"Economic growth and social inclusion will march together," said Humala, who has distanced himself from his former mentor, fiery Venezuelan leader Hugo Chavez, to chart what he calls his own path. His economic team will be led by conservative economists.
 
In an acknowledgment his Gana Peru party lacks a majority in Congress, he promised to be conciliatory and seek dialogue to win approval for social programs.
 
But Humala, 49, caused a commotion in Congress by swearing to uphold the constitution of 1979 instead of a revised charter introduced in 1993 by former President Alberto Fujimori, who unilaterally shut down Congress to consolidate power.
 
"Go home now!" shouted legislators from Fujimori's party, the second-largest bloc in Congress after Gana Peru.
 
Humala said the 1979 constitution "is truly an inspiration for liberty and democracy."
 
He has tried to distinguish himself from his predecessor Alan Garcia, who lured billions in investment to Peru but was criticized for leaving a third of Peruvians mired in poverty.
 
Humala won a run-off election on June 5 by narrowly defeating Keiko Fujimori, the daughter of the former president who has been in prison since 2007 for corruption and human rights crimes stemming from a crackdown on insurgents.
 
A poll taken two weeks after Humala was elected showed he had an approval rating of 70 percent and that most voters thought he would pursue moderate policies. His rating later sank to 41 percent, prompting him to appoint business-friendly technocrats to his cabinet.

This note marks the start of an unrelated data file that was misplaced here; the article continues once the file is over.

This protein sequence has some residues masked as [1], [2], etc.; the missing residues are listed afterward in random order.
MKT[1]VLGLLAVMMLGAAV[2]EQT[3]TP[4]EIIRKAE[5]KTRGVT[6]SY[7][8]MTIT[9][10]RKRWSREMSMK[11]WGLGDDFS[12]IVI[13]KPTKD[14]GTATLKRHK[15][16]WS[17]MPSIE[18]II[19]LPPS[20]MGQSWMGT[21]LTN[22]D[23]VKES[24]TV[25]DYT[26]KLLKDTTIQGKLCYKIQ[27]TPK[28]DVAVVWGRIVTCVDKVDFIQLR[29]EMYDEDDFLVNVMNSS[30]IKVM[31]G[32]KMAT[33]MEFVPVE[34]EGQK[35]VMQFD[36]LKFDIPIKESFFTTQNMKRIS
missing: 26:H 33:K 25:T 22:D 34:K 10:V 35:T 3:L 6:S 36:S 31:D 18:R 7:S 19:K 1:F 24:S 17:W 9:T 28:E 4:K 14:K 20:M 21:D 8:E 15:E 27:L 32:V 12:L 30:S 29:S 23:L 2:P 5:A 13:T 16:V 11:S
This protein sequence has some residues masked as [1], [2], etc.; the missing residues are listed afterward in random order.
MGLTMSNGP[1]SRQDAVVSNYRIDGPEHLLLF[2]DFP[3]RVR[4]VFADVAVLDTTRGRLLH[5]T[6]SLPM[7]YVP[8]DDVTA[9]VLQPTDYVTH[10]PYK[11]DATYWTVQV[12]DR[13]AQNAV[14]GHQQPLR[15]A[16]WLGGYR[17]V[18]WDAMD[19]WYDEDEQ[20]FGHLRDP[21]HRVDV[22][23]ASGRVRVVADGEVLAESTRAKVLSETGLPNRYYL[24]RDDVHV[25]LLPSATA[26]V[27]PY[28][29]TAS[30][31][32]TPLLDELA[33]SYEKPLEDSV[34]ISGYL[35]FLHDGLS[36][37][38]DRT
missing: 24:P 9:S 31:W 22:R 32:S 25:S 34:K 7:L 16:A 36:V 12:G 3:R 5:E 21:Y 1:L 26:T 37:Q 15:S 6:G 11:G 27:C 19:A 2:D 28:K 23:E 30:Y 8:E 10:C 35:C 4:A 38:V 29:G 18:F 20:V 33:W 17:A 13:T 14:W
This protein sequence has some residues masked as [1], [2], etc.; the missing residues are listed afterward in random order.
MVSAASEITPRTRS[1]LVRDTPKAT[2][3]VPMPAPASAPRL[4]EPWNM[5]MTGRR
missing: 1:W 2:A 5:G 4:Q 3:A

Social conflict and investments
 
Humala said the state must do more to guarantee rural communities share direct benefits from new mining and oil projects and that Peru's natural gas should supply fuel to consumers before being exported.
 
Peru expects $50 billion in investments in natural resources projects over the next decade. But social conflicts between companies and poor towns over pollution, water supplies and profits have delayed investments.
 
Humala has promised to mediate more than 200 conflicts in communities near mines and oil fields. Peru's human rights agency says nearly 100 people have died in the last three years in clashes between protesters and police in rural towns.
 
"Natural resources will be respected and projects conditioned on respect for communities, workers and the environment," he said. "The windfall profits of companies should contribute to the national fight against poverty."
 
In some isolated communities, farmers have turned to planting coca, used to make cocaine. Peru is now the world's top coca grower, according to the United Nations.
 
Humala said he would step up efforts to curb drug trafficking and called on consumer countries to contribute to the effort.
 
"We are going to turn illegal coca growers into participants in the formal economy," he said without providing details.

 

Date created : 2011-07-29

  • PERU

    Peru scraps mining project after deadly clashes

    Read more

  • PERU

    Left-wing Humala wins presidential election

    Read more

  • PERU

    Leftist Humala holds slight lead in early results

    Read more

Comments

COMMENT(S)